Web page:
Date of Award:


Document Type:


Degree Name:

Doctor of Philosophy (PhD)


Animal, Dairy, and Veterinary Sciences

Committee Chair(s)

Kara J. Thornton-Kurth


Kara J. Thornton-Kurth


Allen J. Young


Marcus McGee


Sulaiman Matarneh


S. Clay Isom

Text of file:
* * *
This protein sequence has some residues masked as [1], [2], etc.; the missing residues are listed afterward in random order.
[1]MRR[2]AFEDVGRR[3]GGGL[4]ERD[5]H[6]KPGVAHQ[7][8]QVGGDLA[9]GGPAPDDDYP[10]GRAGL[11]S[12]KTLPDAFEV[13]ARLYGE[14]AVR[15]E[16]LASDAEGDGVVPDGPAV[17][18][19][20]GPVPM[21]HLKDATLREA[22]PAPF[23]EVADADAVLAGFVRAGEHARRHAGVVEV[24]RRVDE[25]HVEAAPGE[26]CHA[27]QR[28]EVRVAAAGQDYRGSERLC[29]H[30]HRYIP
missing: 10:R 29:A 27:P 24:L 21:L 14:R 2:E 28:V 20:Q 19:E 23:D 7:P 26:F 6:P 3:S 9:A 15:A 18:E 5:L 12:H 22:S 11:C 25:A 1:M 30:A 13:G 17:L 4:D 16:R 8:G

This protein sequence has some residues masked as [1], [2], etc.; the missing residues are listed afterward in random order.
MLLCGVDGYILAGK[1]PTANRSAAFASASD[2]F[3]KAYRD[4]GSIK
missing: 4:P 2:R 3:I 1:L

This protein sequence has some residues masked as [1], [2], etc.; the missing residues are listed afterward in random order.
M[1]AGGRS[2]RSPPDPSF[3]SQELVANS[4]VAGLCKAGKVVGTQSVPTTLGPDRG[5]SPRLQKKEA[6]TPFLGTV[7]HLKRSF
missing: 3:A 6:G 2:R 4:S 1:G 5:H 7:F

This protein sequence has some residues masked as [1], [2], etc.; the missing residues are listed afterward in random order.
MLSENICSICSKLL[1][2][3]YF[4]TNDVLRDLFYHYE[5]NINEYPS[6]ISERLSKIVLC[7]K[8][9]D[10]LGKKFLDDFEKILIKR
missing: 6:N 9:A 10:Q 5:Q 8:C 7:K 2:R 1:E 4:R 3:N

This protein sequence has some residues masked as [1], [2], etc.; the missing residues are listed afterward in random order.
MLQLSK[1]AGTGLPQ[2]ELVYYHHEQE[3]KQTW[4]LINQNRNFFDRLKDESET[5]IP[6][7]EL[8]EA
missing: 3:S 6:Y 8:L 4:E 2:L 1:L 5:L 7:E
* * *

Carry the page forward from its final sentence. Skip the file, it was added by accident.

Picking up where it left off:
As the population increases and available land for food production decreases, it is necessary for livestock producers to continually work towards increasing livestock production efficiency. In livestock operations, feed accounts for the majority of input costs associated with raising livestock. As such, it is necessary to improve growth and production of livestock animals, while also optimizing feed utilization. Different feedstuffs can be included in the diet of livestock animals to maximize growth and production. However, the effects of some of these novel feedstuffs on growth and production of livestock animals has not been elucidated. As such, we investigated the effects of including two novel alfalfa products, ProLEAF MAX™ (a pellet composed of alfalfa leaves) and ProFiber Plus™ (alfalfa stems), in the diets of beef steers, dairy heifers, and lactating dairy cows. We hypothesized that inclusion of ProLEAF MAX™ and ProFiber Plus™ in the diet would result in improved growth and performance of beef steers, growth and development of dairy heifers, and milk yield and milk components of lactating dairy cows. We found that inclusion of ProFiber Plus™ in the diet of beef steers and dairy heifers decreases feed costs without affecting overall growth in steers, but decreases growth in dairy heifers and inclusion of the two novel alfalfa products in the diet of lactating dairy cows results in improved milk yield and milk components. Additionally, we examined the effects of supplementing murine myoblasts with polyamines and polyamine precursors to further investigate novel products that may be able to be utilized in the diets of livestock animals to increase growth. We hypothesized that supplementation of polyamines and their precursors would result in improved growth of skeletal muscle cells (myoblasts). Treatment of myoblasts with polyamines and their precursors improves proliferation rates and alters mRNA expression of genes involved in polyamine biosynthesis, cell proliferation, and protein synthesis. Collectively, our observations suggest that various novel feedstuffs, whether it be alfalfa processed differently or amino acid derivatives (polyamines), have the potential to improve various growth and/or production measures. However, additional research is required to fully understand the potential of including these products in the diet.